A Booke named Tectonicon briefly shewing the exact measuring, and speedie reckoning all manner of land, squares, timber, stone, steeples, pillers, globes.
- Author: DIGGES, Leonard
- Publication place: London
- Publisher: Printed by Felix Kyngston
- Publication date: 1625.
- Physical description: Quarto (200 by 160 mm), two preliminary leaves including title page and note to the reader, 1–26pp, woodcut illustrations throughout, two folding tables, ink ownership inscription to title, later red morocco, gilt fillet border, gilt spine in six compartments separated by raised bands, title in gilt.
- Dimensions: 210 by 163mm. (8.25 by 6.5 inches).
- Inventory reference: 14791
Leonard Digges (c1515-1559) was a prominent English mathematician, and one of the earliest to publish his works in English. Only two of his books were published during his lifetime, A Prognostication of Right Good Effect (1555) an almanac which included among other things information on astrology, weather forecasting, the correct time for planting, grafting and blood letting; and the Tectonican (1556), the present work, which advertised on its title-page as a book for surveyor’s, ‘landmeters’, joiners, carpenters, and masons. The work dealt with the measurement of land, the calculation of quantanties, and the uses of the cross-staff, the carpenter’s rule, and the square. Digges intended the work to be a straightforward handbook and reference guide for the practical surveyor. The work also heralds the beginning of the scientific instrument trade in England, as the title-page was used by the publisher Thomas Gemini to advertise his stock.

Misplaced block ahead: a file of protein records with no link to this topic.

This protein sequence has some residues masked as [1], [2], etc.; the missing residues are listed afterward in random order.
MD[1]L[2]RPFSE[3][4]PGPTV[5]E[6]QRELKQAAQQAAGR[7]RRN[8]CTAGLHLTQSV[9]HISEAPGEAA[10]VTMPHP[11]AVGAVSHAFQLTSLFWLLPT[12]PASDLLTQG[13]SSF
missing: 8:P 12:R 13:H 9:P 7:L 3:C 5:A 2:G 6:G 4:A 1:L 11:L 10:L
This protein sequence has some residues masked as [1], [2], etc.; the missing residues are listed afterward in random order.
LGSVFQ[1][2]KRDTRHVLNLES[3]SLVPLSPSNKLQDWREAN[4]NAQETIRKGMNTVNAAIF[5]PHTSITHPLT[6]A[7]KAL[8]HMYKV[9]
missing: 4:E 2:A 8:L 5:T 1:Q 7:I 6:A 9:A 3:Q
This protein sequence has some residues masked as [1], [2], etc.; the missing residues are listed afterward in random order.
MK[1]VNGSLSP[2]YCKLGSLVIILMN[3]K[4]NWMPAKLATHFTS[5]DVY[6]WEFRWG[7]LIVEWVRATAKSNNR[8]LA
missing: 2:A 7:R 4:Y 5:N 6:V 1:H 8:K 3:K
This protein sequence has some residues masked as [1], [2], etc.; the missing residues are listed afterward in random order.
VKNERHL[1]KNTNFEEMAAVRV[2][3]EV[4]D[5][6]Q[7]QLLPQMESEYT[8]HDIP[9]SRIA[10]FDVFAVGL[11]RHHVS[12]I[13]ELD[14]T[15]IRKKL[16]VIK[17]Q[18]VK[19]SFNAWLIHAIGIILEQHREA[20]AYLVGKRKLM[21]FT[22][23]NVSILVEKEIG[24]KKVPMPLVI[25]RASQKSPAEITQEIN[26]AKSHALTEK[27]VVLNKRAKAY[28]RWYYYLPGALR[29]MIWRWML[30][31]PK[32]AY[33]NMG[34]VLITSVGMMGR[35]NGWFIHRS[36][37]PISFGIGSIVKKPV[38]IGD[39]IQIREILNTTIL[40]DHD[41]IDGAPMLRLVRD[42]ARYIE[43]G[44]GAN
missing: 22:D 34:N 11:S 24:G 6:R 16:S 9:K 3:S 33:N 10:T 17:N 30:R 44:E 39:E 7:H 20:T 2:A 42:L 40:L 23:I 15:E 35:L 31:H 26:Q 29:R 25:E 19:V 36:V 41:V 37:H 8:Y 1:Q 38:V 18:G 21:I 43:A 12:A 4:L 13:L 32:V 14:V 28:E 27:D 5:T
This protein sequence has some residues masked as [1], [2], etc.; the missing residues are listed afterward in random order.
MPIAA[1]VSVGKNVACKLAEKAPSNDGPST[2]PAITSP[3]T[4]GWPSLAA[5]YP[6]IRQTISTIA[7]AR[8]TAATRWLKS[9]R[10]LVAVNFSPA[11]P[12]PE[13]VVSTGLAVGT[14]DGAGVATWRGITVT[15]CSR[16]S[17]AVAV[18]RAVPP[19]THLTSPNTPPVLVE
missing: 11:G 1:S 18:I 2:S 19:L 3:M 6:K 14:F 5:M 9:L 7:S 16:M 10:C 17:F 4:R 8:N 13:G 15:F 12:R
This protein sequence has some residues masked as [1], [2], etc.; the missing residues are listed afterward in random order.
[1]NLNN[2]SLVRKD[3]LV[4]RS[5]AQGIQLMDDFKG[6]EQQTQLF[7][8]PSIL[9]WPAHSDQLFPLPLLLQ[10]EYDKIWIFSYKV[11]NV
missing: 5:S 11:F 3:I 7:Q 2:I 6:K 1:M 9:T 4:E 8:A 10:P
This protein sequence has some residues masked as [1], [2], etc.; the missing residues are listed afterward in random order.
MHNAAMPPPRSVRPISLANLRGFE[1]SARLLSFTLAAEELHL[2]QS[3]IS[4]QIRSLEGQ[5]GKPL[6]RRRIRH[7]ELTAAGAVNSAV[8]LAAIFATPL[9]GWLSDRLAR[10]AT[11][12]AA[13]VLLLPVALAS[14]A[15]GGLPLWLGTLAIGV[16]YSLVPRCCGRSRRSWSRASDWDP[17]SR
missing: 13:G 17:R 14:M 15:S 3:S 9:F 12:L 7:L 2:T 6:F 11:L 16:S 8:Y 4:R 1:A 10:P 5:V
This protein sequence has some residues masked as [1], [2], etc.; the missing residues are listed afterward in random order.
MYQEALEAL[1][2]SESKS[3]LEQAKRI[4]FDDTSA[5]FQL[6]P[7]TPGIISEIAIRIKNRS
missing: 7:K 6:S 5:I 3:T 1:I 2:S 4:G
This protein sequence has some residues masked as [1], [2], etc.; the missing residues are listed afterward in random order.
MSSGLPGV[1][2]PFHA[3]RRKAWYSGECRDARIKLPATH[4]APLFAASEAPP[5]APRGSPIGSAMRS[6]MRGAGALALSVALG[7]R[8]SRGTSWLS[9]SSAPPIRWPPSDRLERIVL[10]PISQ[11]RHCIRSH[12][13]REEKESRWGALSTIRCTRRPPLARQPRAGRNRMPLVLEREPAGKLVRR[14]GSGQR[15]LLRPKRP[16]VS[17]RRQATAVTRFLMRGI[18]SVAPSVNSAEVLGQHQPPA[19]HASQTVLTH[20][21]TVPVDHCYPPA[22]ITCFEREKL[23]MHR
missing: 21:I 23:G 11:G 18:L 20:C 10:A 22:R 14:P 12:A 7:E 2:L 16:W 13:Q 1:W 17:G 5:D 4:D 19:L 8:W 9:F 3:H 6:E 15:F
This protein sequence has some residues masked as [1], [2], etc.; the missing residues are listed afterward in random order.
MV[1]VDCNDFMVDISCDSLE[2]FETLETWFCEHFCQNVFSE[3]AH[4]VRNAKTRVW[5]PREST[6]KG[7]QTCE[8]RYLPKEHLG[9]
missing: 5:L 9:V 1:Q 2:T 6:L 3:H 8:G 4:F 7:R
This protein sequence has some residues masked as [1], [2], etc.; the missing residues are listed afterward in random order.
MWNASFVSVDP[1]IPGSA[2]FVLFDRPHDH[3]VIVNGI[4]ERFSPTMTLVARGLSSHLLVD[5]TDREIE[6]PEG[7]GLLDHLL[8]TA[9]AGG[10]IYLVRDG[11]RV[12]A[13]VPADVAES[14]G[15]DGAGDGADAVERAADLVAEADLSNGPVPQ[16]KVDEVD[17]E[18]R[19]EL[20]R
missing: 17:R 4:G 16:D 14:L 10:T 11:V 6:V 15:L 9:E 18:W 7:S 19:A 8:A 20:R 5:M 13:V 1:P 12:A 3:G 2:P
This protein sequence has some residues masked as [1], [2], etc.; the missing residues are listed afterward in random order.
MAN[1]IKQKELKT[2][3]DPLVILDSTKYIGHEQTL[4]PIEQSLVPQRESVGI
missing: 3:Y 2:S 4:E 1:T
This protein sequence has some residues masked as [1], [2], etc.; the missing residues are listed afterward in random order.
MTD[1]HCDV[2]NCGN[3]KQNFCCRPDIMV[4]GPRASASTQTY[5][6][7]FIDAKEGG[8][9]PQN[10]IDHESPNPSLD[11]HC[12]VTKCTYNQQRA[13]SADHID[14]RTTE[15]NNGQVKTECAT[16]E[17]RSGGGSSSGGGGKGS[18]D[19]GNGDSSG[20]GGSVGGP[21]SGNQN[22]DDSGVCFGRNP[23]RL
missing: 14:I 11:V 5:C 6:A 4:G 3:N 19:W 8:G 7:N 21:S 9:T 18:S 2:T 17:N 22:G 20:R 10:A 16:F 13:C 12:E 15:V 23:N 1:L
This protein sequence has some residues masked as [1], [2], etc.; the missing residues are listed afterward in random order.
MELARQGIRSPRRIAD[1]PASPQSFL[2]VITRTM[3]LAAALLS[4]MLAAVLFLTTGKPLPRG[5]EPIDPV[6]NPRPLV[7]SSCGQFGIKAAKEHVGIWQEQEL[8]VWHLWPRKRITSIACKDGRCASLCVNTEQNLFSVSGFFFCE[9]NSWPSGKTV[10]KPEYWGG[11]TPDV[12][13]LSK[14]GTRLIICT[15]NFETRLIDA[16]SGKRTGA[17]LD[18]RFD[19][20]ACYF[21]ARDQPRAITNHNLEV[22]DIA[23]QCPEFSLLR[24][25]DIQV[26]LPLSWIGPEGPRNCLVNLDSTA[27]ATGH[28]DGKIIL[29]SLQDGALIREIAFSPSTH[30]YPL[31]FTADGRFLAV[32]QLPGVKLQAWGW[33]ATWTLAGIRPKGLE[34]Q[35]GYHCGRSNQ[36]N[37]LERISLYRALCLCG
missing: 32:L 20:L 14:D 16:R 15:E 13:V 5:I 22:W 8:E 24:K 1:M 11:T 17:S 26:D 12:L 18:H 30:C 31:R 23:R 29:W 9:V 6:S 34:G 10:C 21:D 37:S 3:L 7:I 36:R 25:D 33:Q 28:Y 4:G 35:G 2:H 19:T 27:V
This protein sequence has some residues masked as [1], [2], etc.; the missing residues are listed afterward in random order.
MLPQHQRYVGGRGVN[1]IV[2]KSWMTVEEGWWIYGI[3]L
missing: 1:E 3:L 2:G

In both works Leonard states his intention to publish further works on practical mathematics, letters of the alphabet, and astrology. Only the former was published, postumously by his son Thomas, in 1571. The Pantometria which deals with practical mathematics, expands and complements his Tectonicon, and is the first English work to mention the altazimuth theodolite.
This particular edition is rare with only three institutional examples in the United Kingdom and none in America.